The assumed death of Lt-Col Wilfrith Elstob was reported in the Macclesfield Courier on 27 July 1918:
LIEUTENANT-COLONEL ELSTOB REPORTED KILLED – BRAVE, MODEST, AN INSPIRATION TO ALL
Very general and widespread sympathy will be felt and expressed with the Rev Canon Elstob, Capesthorne Vicarage, Chelford, upon the sad news received this week. Lt-Col Wilfrith Elstob, DSO, MC, 16th Battalion Manchester Regiment, his third son, who was officially reported missing on 21st March 1918, is now officially reported killed on that day whilst in command of his gallant battalion of “Pals” – the heroes of Manchester Hill. He was 29 years of age. “The Manchester will defend Manchester Hill to the last” – in death “The Pals” were not divided.
One who knew Colonel Elstob well, both at Merchiston and in France, writes thus of him:- “I believe Elstob is definitely reported killed. The report comes from his Major, who was with him in his last great fight at Manchester Hill, and who is now a prisoner in Germany. I had hoped all along that he might turn up in Germany, but I could not help feeling that if he had any say in the matter he would not allow himself to be taken alive. He was one of the finest men in the Division. He was a man of unusually strong personality. Every one who came in touch with him felt the force of it, from Divisional Commander to private. I happened to hear from the lips of two successive Divisional Commanders what a particularly fine fellow they thought him, and I know his own officers and men worshipped him. He was one of the most modest men I have ever known. Whether commanding a brigade, as he did for a time last year, or a platoon, as he did barely two years ago, he was just the same. He got an MC, of course, and then a DSO. He was the kind of man to whom such things are bound to come, but they did not affect him… His extraordinary high sense of duty was an inspiration to all of us who knew him well…”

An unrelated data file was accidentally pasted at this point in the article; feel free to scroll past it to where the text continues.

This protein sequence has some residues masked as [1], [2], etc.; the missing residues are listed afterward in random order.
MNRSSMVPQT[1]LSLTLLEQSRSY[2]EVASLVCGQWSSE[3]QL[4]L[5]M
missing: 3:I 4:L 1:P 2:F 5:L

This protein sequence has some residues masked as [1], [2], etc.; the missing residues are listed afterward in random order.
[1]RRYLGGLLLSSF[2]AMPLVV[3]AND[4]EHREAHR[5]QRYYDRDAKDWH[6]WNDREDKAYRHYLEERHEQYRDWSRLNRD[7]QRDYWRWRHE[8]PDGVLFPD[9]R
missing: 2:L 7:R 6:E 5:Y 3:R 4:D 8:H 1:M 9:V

Lt-Col Elstob was awarded the Victoria Cross posthumously. The citation, taken from the London Gazette dated 6 June 1919, includes the following words: